As much as I cared for Spirit, the decision to adopt one of the Luck horses just felt right. With the support of my husband, barn friends, and family - I said yes. We brought home Bohemian on April 29th, and Spirit headed to Willow Creek Ranch in Santa Paula.

May was fabulous. Hemie started learning his new job, and took to it amazingly. We started introducing basic concepts slowly, including rhythm, contact, moving off the leg, backing up, cross-tying, corners (ah yes, racetracks are oval). We taught him how to longe. We taught him to jump. We took him on trail rides. We did our first cross country schooling. And we fed him. A lot.

June continued with the training, slowly but surely increasing the level of expectation. We did a schooling outing at a H/J facility, and continued to feed him a lot.

July we did another schooling at Strad Farms and ended the month with our very first show. Let's just say it didn't go quite as planned and I ended up in the dirt with my confidence dribbling out my ears. No one ever said horse training had linear progress.

August we pushed forward, and it paid off. We did another cross country schooling, which went very well. We went back to Strad Farms for another show had a very positive experience. Later we went to another eventing trainer's barn for a schooling day, and again Hemie showed his willingness.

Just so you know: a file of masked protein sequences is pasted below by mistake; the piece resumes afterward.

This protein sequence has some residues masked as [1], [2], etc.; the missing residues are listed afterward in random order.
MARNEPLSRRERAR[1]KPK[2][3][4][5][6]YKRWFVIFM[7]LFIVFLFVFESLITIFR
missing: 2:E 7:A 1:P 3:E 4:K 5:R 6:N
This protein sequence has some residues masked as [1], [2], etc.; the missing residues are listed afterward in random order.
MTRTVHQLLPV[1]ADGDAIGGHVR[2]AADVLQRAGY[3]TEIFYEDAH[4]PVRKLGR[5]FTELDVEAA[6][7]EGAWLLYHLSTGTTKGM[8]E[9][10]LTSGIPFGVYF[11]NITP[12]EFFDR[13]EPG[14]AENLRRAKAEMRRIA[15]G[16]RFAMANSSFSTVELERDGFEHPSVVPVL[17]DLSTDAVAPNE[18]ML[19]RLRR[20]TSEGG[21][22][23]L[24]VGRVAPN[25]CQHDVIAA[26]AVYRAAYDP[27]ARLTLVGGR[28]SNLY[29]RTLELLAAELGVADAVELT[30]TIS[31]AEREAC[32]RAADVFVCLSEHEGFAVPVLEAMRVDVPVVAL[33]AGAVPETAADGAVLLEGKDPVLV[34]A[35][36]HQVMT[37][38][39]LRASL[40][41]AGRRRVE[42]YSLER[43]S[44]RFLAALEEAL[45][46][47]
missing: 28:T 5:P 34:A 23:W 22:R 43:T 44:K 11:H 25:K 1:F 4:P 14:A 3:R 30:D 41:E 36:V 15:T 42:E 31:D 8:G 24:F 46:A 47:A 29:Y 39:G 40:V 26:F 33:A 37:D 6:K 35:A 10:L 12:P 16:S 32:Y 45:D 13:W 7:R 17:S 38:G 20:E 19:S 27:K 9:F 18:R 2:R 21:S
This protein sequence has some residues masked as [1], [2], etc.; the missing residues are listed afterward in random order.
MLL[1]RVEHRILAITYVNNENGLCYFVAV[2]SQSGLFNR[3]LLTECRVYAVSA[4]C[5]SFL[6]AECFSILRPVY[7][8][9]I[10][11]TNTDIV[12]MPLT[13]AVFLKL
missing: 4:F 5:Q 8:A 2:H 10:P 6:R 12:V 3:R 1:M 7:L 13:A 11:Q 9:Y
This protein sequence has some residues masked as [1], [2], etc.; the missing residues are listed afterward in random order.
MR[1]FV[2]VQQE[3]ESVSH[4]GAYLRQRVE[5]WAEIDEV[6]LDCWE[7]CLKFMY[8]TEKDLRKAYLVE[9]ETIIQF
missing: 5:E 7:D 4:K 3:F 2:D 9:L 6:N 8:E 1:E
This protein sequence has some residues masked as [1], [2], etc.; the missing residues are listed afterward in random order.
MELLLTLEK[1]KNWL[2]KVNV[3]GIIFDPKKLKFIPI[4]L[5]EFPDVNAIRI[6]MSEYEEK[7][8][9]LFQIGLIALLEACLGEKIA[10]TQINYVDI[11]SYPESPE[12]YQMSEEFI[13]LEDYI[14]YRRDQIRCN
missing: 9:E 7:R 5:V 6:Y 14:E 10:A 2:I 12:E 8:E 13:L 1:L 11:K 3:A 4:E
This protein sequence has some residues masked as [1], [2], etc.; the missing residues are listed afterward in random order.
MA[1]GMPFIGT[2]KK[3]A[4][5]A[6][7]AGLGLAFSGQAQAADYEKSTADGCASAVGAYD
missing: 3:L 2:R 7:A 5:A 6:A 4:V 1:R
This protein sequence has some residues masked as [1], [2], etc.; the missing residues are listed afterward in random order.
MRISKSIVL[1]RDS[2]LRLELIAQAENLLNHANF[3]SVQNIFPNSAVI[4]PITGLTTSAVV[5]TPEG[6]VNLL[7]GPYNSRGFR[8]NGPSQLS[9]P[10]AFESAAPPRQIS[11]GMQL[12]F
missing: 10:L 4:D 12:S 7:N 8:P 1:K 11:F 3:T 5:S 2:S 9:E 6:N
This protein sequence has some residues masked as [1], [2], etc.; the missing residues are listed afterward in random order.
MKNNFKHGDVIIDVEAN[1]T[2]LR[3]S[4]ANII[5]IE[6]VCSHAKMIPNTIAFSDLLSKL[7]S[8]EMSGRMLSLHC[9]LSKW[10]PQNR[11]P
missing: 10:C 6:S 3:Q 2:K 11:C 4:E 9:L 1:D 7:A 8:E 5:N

September was very exciting. We did a more formal introduction of dressage to Bohemian, and we did our first eventing derby! We won our first ribbons but more importantly, we got through it as a team. My husband and I also purchased our first home!

October slowed down a little. We continued to take the training up - increasing contact, having Hemie learn to carry himself properly. Lots more flatwork than jumping due to it getting dark earlier. We did a local hunter/jumper show to get Hemie to a new facility and to work on the issues from our derby. It was a great experience. Also, I turned 26.

November was a tough and rainy month. No outings, no schoolings, and significantly reduced number of lessons. Additionally, I fell off twice - both times injuring myself but the second time resulting in a very upset knee tendon which kept me off Hemie for several weeks. I ramped up my saddle search after getting Hemie professionally fitted.

December Hemie is getting ridden by Laurie since my knee is still healing. I have a saddle on trial and it is looking very promising. Most of my evening visits to the barn are spent cuddling and grooming the handsome dirty boy.

Tuesday, December 18, 2012

Worms! (Viewer Discretion Advised)